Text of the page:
Thirdly, we know that over the long-term, a well- diversified investment approach that favours attractively valued assets over less attractive ones, has plenty to recommend it. In particular, it allows investors to benefit from asset price growth over an extended period, while using effective diversification to weather any storms.
Although harde rto spot,opportunities do exist. So what does this mean for our investment strategy?
It’s important to emphasise that for the reasons discussed above, we intend to err firmly on the side of caution in the coming months. Corporate earnings are likely to be weak, with a consequent effect on the stock market. Strong portfolio diversification will therefore be especially important.
However, while it may not suit the more cautious investor, we’d be remiss not to acknowledge that attractive pockets of opportunity do exist right now in the market.
 
We’ve already mentioned the attractiveness of equities. Within this asset class, Asian equities are our pick of the bunch. The continent’s structural growth trend is still in play, and in the near term Asian countries, compared to many developed western markets, more arguably have ammunition to support their economies during tough times – in particular through monetary and fiscal policy.
On top of this, we are already starting to see signs that life in some Asian counties – mainland China, for example – is starting to return to normal. If this continues it will be a huge boon for their economies.
In the case of fixed income, high yield bonds are an asset class that is starting to look attractive, as current valuations suggest investors are now getting compensated for the inherent risks. The chart below shows how currently these bonds may even provide double-digit yields over US Treasuries.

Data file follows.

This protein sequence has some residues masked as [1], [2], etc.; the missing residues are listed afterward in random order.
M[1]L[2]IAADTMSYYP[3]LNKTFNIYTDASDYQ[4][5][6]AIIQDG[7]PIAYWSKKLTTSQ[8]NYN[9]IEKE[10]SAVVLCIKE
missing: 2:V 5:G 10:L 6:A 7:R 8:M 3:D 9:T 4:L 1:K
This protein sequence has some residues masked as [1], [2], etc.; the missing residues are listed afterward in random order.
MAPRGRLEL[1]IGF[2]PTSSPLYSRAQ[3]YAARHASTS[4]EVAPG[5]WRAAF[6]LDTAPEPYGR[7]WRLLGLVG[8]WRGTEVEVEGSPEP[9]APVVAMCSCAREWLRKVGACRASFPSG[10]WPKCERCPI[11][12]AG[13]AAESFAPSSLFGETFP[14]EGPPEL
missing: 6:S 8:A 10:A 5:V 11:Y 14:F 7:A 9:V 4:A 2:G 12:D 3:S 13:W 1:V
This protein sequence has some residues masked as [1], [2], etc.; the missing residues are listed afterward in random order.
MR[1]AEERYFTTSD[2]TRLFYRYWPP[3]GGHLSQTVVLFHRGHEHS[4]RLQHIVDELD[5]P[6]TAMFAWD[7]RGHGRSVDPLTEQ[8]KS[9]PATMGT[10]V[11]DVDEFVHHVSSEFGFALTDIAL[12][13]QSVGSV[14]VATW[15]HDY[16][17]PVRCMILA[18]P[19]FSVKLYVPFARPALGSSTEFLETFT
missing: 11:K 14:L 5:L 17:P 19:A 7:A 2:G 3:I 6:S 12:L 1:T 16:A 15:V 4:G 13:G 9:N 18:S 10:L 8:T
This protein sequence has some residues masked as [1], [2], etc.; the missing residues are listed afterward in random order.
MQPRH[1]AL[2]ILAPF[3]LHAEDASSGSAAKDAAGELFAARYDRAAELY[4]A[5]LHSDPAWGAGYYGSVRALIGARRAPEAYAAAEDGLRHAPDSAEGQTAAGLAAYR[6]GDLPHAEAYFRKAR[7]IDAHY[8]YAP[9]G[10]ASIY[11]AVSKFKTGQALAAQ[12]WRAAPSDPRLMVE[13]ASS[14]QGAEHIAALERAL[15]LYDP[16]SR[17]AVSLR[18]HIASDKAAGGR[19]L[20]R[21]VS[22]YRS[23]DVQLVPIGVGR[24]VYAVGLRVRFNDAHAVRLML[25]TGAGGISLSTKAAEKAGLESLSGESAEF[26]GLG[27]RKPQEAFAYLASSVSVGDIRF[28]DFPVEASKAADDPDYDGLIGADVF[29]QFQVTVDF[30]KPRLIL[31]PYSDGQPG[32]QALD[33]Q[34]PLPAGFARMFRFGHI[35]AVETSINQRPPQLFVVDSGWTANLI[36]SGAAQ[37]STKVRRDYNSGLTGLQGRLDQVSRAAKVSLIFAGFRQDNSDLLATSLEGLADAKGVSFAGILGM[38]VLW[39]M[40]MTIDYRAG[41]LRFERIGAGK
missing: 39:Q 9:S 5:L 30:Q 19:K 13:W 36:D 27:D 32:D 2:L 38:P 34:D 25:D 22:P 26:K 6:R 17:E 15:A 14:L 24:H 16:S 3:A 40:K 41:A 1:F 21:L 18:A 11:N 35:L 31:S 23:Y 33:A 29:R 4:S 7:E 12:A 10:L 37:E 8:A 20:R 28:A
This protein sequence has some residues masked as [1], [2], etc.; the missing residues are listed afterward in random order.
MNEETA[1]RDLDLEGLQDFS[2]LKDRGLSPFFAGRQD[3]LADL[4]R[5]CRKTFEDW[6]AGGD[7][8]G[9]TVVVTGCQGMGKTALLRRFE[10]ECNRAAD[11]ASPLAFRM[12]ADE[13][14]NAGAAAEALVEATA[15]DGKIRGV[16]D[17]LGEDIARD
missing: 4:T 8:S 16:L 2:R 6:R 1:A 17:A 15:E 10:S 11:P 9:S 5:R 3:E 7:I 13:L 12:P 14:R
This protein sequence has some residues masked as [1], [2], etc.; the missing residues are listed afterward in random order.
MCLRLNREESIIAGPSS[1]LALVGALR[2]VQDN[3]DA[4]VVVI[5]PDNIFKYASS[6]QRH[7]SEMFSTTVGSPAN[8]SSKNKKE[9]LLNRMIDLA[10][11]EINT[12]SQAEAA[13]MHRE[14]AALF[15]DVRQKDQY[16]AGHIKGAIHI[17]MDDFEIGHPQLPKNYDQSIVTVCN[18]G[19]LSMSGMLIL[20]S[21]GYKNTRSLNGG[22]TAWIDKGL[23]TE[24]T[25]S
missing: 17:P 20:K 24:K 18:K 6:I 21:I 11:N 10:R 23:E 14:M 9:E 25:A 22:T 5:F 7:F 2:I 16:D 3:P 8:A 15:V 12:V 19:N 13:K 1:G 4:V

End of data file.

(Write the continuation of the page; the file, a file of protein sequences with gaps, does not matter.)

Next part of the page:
But here’s the caveat. In volatile times, liquidity for these instruments can be challenging, meaning that the price advertised for high yield bonds isn’t necessarily the price you can transact at. This lackof liquidity can have a detrimental impact on portfolio performance, which is why we’re staying cautiously neutral over the next three months.
Nonetheless, the time is no doubt fast approaching when investors should consider going overweight high yield bonds – i.e. when things start returning to normal and liquidity returns. Our preference, as ever, is to seek out higher-quality spectrum, while staying clear of lower-quality companies which may struggle to survive in the current environment. As withequities, our preference right now is for Asian high yieldbonds.
Translating insight into action
In summary then, it’s well worth considering the longer- term opportunities out there. Having an investment plan, and drip-feeding some, but not all of your money into some of these assets may prove fruitful in thelong run, providing it’s done in a systematic, diversified manner.
But it’s also worth repeating that, with renewed volatility expected in the short term, this approach is probably not for the faint of heart. For those who prefer a sound night’s sleep, a more defensive approach to navigating the coming volatility may be more appropriate.

XIAN CHAN